5. I am doing IRS forced labour and was wondering whether you knew that you are a specified individual and I am not.
    A specified individual! Imagine!

    I did not know that at all dear cantueso. I don’t feel all that specified really. But thank you for telling me. 🙂

  6. You make me want to go buy pencils and get ready for school. I loved the smell of the art building at college. Should have taken more art. Should also have planted more garlic. At least I don’t know a SUSPICIOUS amount of detail about vampires… I guess I won’t worry about you though, because of the two bushels of garlic.

    Thanks for this interesting comment linniew. I also know very little about vampires. And I’d like to keep it that way. We are big believers in the Allium Protection Plan.

    I don’t think students buy many pencils these days. Except the art students, who buy very nice pencils.

  7. Still doing forced labour, and there was also some humour.

    There was a little square and in that little square I had to write in a long number. When I had finished writing the number I saw that there was also that star-shaped character * used to add some footnote, comment or recommendation and indeed there was a little note.

    The little note came in very small print called negrita, which of course would be highly improper in the US because it means “little nigger” but in English it is simply “black” referred not to skin, but to print.

    And this little note said:
    Be careful to copy this number correctly.

    Confounded tax forms! I don’t know what else to say …

  8. …but they really aren’t half-good either. Of course, in England if something wasn’t half-good it would then be very good! Confused yet?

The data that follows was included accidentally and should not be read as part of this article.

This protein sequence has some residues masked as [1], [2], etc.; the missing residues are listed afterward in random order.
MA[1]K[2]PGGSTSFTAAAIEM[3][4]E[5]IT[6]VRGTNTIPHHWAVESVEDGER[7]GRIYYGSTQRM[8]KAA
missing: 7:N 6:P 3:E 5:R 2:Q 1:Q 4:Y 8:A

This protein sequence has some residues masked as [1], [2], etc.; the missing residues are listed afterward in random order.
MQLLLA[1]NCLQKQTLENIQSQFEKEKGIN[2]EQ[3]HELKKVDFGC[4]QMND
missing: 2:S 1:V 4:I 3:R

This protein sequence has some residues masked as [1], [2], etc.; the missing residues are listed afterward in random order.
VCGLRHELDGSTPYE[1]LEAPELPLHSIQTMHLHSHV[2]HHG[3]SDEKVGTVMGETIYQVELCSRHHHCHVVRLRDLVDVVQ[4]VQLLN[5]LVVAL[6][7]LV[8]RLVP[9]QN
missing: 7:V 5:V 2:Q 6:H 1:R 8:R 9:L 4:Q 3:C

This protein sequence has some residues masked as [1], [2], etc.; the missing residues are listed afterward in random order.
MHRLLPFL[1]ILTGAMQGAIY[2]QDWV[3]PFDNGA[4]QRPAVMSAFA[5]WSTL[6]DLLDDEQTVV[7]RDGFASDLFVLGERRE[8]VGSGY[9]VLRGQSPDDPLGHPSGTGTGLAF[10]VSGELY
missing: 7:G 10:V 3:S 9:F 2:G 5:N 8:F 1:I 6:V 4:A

The floor with various paint splodges on it could be the next Jackson Pollock but attributed to various combined artists. Of course you’d need to cut the floor out of the room and the custodian may get hurt.

    Read my blog. (subliminal message implied)

    You know, I actually do sleep rather well. But I still don’t get the subliminal messages …

    • …oh, and I wouldn’t try that comment on the wife’s cooking.

      Only positive comments allowed, unless she disses the supper first.

      • may be a lie or a half-truth!

        No comment.

  9. Dehydrated cucumbers??? There’s no way I’ll be able to stop obsessing about this delicacy until I try it for myself.

    Email your address and I will send you some dehydrated cucumbers. Then I shall await your critique of the “delicacy”. Seriously. They’re not all that great, but if you like them, that will make my day.

  10. However, work is not treated as participation
    if it is work that an owner would
    not customarily do in the same type of activity
    and one of your main reasons for doing
    the work was to avoid the disallowance of
    losses or credits from the activity under the
    passive activity rules, see?

    No, I don’t understand. Have you been reading law books or have all the tax forms affected your thoughts?

    • This is a quote from the instructions! This means to tell me what to do! This is US English! But today it got worse. — And I also made some mistakes. I thought that the dollar was a more or less stable thing. I thought that the ups and downs of the exchange rates would only affect the big dealers. So I stuck to the first exchange rate that I got. Woe the day!

      — The other mistake is less pardonable. If you have a few figures and add them up and in the end change to dollars your result will differ slightly from what you would get if you converted the figures one by one before adding things up. But never mind. (The latest funny fad is to add: “Jesus wept”, but at least in this case it would make sense.)

      However, I got one neat novelty out of this crap: how to make nonsensical syllogism of the kind, you know, men are mortal, socrates was a man, etc———- Nobody is happy. I am nobody. So I am happy. — Cats can be ferocious. My teacher is ferocious. So she can be a cat. This is very nice, isn’t it, and it comes ever so handy if you have to prevent yourself from mentally talking to the taxman while doing the dishes or trying to sleep.

      Uggh! How awful. I feel fortunate that my taxes are so simple. I pay 17%, but I don’t have to agonize over impossible instructions or exchange rates.

      Love your “nobody is happy” syllogism!!

  11. Is this also yours?

    Nope. I do have another blog, but it only consists of two posts and is too moronic to even mention.